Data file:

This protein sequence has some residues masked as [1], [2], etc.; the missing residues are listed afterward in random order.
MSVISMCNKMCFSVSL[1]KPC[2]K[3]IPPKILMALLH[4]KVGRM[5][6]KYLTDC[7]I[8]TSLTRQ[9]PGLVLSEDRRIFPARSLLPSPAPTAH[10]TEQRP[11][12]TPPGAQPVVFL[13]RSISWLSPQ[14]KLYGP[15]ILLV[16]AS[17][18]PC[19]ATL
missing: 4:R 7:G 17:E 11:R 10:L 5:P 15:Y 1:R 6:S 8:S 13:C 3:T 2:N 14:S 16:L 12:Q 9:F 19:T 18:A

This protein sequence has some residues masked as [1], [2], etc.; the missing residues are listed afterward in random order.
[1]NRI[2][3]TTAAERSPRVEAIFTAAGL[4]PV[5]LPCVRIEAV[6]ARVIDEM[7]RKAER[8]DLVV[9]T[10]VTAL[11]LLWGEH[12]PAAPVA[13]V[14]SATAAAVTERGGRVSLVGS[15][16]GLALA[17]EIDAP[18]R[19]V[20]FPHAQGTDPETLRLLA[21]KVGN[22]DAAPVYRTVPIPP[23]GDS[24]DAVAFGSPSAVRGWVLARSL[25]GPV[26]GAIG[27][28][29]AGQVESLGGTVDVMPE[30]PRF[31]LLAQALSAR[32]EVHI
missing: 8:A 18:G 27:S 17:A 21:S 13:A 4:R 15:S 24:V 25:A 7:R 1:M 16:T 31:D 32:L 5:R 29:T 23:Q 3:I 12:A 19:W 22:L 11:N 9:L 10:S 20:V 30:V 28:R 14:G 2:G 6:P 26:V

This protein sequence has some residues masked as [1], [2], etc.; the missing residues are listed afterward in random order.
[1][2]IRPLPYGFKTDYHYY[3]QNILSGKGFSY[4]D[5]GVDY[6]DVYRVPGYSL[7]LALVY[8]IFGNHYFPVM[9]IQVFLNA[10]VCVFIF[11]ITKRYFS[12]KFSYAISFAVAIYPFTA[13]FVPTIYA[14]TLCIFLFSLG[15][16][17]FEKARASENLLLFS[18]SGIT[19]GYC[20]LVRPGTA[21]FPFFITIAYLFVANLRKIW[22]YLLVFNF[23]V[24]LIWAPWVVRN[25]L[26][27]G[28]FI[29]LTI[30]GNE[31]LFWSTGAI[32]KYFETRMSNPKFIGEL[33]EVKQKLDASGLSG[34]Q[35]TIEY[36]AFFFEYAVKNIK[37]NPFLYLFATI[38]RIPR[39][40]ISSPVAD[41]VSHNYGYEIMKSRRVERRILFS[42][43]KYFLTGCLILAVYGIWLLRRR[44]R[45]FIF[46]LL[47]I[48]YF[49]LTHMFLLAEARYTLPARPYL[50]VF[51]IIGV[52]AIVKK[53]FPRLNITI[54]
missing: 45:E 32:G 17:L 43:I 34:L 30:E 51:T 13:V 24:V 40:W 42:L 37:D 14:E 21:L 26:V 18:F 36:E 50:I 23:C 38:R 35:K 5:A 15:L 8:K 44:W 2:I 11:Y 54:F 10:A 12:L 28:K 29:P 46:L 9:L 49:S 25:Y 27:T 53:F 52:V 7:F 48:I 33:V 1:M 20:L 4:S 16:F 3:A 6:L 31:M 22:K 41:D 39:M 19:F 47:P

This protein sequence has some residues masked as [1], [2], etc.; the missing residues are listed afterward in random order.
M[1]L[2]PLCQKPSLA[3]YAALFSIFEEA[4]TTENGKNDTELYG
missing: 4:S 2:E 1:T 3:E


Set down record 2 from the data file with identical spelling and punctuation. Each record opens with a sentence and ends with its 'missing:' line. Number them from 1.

This protein sequence has some residues masked as [1], [2], etc.; the missing residues are listed afterward in random order.
[1]NRI[2][3]TTAAERSPRVEAIFTAAGL[4]PV[5]LPCVRIEAV[6]ARVIDEM[7]RKAER[8]DLVV[9]T[10]VTAL[11]LLWGEH[12]PAAPVA[13]V[14]SATAAAVTERGGRVSLVGS[15][16]GLALA[17]EIDAP[18]R[19]V[20]FPHAQGTDPETLRLLA[21]KVGN[22]DAAPVYRTVPIPP[23]GDS[24]DAVAFGSPSAVRGWVLARSL[25]GPV[26]GAIG[27][28][29]AGQVESLGGTVDVMPE[30]PRF[31]LLAQALSAR[32]EVHI
missing: 8:A 18:G 27:S 17:A 21:S 13:A 4:R 15:S 24:V 25:A 7:R 1:M 16:T 31:D 32:L 5:R 29:T 23:Q 3:I 12:A 19:W 22:L 11:N 9:L 10:S 20:V 30:V 28:R 14:G 2:G 6:P 26:V